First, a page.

Second German – Spanish meeting at Rauhaniemi

Our second meeting in the German – Spanish group took place on Tuesday evening at the lake, near the Rauhaniemi sauna by the lake.

Part of the group, including me, arrived a bit earlier than we had agreed to meet. We wanted to go to a local supermarket to grab some snacks, but the first one we found was closed (permanently) and the second closest one turned out to be quite far away. This resulted in us being around 30 minutes late. But on the other hand, this allowed me to experience part of Spanish culture: being late (I want to state clearly that I am joking).

Once we arrived with snacks and apologies for the delay, Leslie and José were waiting for us at a bench, enjoying the views and bitterly cold wind. We had a bit of chitchat before getting into the languages.

We focused on learning some useful phrases for everyday life: introducing oneself and speaking about some hobbies etc. We first did the rounds with everyone introducing themselves in their native language, so this was an opportunity to learn. After that (and some discussion), we all tried to do the same again, but now in the language we are learning.

My introduction went as follows: “Hello, my name is Sam Penfold and I am from Switzerland and Australia. I enjoy travelling and music. I am scared of spiders.” Which in German is: “Hallo, mein Name ist Sam Penfold und ich komme aus der Schweiz und Australien. Ich mag Reisen und Musik. Ich fürchte mich vor Spinnen”. My Spanish speaking friends did very well with their German introductions and I was impressed by how quickly they caught on. The most difficult part seemed to be pronouncing “fürchte” – this more often than not ended up becoming “Früchte”, meaning “fruit”. So sentences about fearing turned into “I fruit…”, which was funny.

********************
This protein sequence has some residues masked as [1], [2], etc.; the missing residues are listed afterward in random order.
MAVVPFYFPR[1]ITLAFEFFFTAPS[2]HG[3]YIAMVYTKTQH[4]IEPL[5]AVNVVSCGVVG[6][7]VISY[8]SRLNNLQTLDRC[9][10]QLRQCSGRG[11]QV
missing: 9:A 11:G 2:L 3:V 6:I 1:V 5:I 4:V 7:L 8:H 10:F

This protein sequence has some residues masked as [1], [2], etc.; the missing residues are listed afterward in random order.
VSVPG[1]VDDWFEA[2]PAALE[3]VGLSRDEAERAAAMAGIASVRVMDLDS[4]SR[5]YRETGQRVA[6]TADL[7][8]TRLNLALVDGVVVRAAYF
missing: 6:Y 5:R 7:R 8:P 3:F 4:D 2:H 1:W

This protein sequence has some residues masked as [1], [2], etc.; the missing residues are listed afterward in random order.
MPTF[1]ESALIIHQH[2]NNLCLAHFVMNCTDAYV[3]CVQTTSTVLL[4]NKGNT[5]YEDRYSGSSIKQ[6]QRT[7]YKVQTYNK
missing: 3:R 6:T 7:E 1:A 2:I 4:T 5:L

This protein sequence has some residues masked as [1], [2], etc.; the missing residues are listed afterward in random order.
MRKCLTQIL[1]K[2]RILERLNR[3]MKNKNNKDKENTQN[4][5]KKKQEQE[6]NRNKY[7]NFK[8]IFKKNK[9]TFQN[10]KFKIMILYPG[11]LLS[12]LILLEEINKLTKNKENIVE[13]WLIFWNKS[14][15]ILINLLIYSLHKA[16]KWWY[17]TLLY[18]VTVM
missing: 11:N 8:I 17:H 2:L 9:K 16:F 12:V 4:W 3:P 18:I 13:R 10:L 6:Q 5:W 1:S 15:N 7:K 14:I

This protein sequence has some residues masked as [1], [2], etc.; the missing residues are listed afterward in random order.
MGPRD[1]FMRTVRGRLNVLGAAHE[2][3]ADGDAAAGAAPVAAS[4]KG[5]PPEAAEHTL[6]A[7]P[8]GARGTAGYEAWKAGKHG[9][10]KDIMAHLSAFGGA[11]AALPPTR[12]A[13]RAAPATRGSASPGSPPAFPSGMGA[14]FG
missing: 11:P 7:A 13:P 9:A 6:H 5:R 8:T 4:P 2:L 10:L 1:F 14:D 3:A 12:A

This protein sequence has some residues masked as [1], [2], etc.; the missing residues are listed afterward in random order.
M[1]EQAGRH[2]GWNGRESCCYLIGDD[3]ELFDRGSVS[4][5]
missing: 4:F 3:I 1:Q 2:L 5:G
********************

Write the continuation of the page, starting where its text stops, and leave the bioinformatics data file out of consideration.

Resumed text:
My Spanish intro goes as follows: Hola, mi nombre es Sam Penfold y vengo de Suiza y Australia. Me gusta viajar y la música. Tengo miedo de las arañas.

I also learned that Spanish and German has a common trait: you can add an ending to a word to indicate that it is small. In German, this is the -chen ending (e.g. Hund – Hündchen), whereas in Spanish it is -ito/ita, so a small spider would be arañita.

All in all, it was a very fun meeting and we had a lot of laughs. It was also really, really cold, which is very unexpected for Finland. We considered continuing our meeting into the night and the bars of Tampere, but since I had a 3 am alarm clock the next morning for a flight, it seemed a better idea to go home and be unable to sleep and stare at the ceiling for hours.

The German-Spanish Backstreet Boys, also known as the Hinterstrassen Chicos.

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